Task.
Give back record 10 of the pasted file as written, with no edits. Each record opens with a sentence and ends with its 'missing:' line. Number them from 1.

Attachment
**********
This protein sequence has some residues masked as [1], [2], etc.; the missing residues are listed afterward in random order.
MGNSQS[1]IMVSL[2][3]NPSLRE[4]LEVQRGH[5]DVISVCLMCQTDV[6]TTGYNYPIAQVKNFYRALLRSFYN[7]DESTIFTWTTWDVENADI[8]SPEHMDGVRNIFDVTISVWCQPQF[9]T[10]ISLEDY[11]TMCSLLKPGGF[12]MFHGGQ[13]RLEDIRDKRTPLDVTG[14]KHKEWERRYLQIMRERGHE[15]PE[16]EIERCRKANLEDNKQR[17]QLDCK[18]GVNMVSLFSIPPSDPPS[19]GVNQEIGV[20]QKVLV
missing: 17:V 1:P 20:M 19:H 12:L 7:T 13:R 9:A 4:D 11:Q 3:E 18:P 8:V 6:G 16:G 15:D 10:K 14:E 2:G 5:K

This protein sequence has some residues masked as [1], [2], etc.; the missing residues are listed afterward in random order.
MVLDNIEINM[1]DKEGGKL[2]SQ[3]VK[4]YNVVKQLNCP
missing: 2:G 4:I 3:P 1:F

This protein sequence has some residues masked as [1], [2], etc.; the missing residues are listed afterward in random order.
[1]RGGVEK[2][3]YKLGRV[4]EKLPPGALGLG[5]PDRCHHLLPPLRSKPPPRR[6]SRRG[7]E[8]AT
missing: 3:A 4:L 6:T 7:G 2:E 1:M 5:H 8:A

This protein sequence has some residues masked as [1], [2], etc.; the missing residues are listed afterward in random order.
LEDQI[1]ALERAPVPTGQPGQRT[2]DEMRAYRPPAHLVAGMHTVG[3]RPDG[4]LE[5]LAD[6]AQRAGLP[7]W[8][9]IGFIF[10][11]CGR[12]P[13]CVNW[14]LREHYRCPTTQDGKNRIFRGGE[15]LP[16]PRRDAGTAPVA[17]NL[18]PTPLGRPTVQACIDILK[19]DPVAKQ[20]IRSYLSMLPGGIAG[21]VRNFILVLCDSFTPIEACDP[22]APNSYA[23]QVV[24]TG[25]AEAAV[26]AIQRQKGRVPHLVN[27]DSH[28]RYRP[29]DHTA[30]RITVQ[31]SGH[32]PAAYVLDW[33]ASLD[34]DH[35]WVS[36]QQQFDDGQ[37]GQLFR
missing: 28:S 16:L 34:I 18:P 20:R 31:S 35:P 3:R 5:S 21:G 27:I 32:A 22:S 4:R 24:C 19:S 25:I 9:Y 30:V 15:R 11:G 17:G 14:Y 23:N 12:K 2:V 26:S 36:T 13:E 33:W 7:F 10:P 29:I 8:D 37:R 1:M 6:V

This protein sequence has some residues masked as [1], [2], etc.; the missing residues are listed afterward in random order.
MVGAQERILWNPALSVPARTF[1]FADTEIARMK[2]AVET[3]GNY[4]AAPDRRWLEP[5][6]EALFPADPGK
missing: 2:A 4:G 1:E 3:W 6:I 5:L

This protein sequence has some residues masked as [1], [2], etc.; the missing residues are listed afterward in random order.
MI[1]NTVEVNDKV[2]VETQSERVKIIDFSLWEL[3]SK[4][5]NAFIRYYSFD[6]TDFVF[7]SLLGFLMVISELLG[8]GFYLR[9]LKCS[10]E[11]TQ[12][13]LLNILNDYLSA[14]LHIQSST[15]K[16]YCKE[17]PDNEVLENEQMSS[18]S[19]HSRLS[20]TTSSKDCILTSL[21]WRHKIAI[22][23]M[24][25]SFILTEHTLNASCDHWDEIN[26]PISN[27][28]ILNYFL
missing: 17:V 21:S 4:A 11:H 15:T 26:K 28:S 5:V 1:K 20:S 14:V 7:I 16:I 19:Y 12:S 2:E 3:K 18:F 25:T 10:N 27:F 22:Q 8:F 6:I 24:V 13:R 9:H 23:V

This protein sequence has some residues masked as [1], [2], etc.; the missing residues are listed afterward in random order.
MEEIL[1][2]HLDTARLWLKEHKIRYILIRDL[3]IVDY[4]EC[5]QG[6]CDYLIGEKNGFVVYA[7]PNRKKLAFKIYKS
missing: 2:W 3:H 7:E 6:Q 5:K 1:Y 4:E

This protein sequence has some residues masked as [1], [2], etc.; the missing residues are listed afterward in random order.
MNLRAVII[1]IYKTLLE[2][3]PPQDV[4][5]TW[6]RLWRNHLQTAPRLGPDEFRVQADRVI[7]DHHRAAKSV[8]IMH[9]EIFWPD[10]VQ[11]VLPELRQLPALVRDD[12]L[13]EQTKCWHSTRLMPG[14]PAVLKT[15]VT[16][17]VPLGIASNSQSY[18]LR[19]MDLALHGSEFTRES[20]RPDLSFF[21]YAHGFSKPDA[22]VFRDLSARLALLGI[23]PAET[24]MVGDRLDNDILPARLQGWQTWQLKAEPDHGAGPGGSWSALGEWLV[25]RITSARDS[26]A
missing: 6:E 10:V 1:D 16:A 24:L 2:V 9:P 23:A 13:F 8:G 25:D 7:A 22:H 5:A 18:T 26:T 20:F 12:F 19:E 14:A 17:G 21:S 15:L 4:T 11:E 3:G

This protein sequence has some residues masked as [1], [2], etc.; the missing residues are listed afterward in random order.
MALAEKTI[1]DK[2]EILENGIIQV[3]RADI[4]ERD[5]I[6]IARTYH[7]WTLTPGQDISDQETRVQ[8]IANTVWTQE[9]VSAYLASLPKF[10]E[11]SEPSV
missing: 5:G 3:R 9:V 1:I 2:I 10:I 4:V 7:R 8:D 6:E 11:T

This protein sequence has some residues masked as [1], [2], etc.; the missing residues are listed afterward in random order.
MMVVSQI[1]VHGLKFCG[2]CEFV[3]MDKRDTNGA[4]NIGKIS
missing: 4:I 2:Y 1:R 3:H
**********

This protein sequence has some residues masked as [1], [2], etc.; the missing residues are listed afterward in random order.
MMVVSQI[1]VHGLKFCG[2]CEFV[3]MDKRDTNGA[4]NIGKIS
missing: 4:I 2:Y 1:R 3:H